Barracuda Biking Price: Currently the cost for the entire Death Road trip is $90 USD, which is inclusive of bikes, gear, guide, transportation, snack, bottled water, a big buffet meal at the end of the trip, photos throughout the day, and even an “I Survived Death Road” t-shirt. There is an additional fee of 50 Bolivianos (~$7) that you must pay to access Death Road on the day of your trip. Other expenses you may encounter on Death Road is any additional drinks or snacks, tips for the guides, and beers at the end of the day. You can check for up-to-date Barracuda Biking prices and book by going directly to their website.
Death Road Tips & How To Survive
We put together this list of tips to help you survive Death Road.
Death Road Tips To Know Before You Go
Adjust to elevation. You’ll be climbing to a height of 4,700 meters. If you just flew into La Paz, this is not the first activity you’ll want to embark on. Allow your body to adjust to the higher elevation before tackling Death Road.
Be comfortable on a bike. If you haven’t ridden a bike in years, sure, you can still give this a go. But we’d recommend perhaps reacquainting yourself with mountain bikes before this adventure.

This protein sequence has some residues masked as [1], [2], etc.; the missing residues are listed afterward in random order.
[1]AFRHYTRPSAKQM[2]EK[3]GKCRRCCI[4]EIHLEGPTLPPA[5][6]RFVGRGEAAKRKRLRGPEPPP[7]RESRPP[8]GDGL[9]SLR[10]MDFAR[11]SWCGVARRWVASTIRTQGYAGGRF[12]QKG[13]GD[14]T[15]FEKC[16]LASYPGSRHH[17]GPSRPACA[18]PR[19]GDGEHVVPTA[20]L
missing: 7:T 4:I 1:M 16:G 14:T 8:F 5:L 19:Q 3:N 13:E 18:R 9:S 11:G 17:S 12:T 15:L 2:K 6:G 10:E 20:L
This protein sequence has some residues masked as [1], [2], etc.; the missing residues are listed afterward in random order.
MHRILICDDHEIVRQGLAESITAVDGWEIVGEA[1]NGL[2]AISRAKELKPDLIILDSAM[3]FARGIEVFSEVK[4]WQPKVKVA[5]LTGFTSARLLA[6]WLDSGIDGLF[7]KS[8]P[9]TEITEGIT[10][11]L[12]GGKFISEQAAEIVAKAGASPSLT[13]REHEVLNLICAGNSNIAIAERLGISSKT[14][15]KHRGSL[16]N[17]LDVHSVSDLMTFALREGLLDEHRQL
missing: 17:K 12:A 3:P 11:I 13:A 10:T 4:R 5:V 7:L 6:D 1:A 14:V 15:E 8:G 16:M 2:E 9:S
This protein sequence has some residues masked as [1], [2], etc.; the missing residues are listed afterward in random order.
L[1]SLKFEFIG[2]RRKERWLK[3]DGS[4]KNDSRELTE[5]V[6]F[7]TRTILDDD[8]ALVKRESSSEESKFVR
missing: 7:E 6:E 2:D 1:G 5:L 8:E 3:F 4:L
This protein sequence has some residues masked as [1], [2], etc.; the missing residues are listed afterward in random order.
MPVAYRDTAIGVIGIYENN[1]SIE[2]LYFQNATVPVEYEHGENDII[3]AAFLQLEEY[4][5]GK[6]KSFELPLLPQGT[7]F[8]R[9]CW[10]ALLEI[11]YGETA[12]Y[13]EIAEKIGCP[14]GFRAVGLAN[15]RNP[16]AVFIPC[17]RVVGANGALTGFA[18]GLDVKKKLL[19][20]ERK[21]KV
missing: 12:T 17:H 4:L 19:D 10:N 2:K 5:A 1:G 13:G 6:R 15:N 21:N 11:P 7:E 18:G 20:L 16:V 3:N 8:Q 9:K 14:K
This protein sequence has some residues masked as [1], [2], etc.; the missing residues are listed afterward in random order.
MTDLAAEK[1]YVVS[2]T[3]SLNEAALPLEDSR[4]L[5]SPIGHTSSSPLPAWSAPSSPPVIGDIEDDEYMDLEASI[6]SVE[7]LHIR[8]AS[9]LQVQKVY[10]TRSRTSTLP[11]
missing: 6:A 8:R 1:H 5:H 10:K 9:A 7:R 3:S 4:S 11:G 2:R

Carefully choose a Death Road tour company. Be sure to do your research. We, of course, recommend Barracuda Biking but if you choose to look elsewhere, be sure to ask these key questions to ensure your safety:
- Are bikes dual suspension?
- Is there an ambulance on standby in case of emergency?
- How often are the bikes used on Death Road?
- What safety gear is provided?
Have good travel insurance. Be sure that your travel insurance policy covers mountain biking and includes emergency air evacuation to get you back to your home country in case of a critical injury. We use and like World Nomads for the combination of coverage and great value. Their Standard policy does include mountain biking as a covered activity and carries emergency evacuation up to $300,000. Reputable companies like Barracuda Biking, will ask for your travel insurance policy too, so be sure to have one! Enter your dates here to get a quick quote from World Nomads. (It takes less than a minute.)
Don’t get drunk the night before. Get a good night’s rest and arrive with all your wits. Death Road is an experience you’ll want to have a completely clear head for. Your stomach will also thank you as you round all those twists and turns.
Eat a full breakfast. While sandwiches and snacks are provided along the way, you’ll want fuel yourself for the day.
Death Road Tips To Use When You’re There
Ensure your brakes are configured. Front & back brakes vary by country whether they are on the left or right handlebars. If the breaks are reversed to what you’re accustomed to, the guides can easily switch them to what you are used to.